The 18 stacked tetrominoes are a wonderful set for hand solvers. It's small enough to
get a lot of solutions within one or two quarters of an hour. If we choose the height of the
unit cell as 2/3 of its width we can turn the pieces around because edges with height*3 match
those with width*2. The fixed grid can be broken this way.
These are the pieces. Use the colors to identify the pieces in the following constructions.
Here are five boxes with all pieces aligned to the grid. But let's look for other ones. The I-tetromino doesn't fit into a
2x2x18 box if horizontally placed, but we can turn 3 layers with thickness 2/3 around to get
a column with width 2. This way three additional boxes are possible.
If you get bored with plain faces try these prisms with jagged cross sections.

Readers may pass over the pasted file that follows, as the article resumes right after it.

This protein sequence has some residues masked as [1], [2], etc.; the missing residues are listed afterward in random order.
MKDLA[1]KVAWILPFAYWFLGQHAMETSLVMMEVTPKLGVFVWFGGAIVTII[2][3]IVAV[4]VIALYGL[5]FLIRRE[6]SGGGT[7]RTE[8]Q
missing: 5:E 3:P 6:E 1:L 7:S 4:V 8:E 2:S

Rings with a vertical hole and frames with a horizontal hole are possible, too.
If you want to display the pieces you might choose the following figures.
If the size of an unit cell is 1x1x2/3, a cube of size 2 can be made from 12 cells. Using all
pieces it should be possible to replicate all hexacubes i.e. 166 tasks. Fortunately with 3 dicubes,
3 pairs of tricubes, two combinations of a dicube with a tetracube and only one special hexacube all
problems can be solved.
The pieces are easily cut and glued and it's a special challenge to
find construction with some parts hanging over. I think it's rather
difficult to let the computer find such a solution. The gate is made from the
three boxes described above.
At last there are two figures you can't get. The number of unit cells in the even layers 0,2,4,..
must be even. Translating a piece up or down or turning it upside down doesn't change this property.
But the house doesn't match this condition. For the open box the condition is true but a construction
isn't possible either.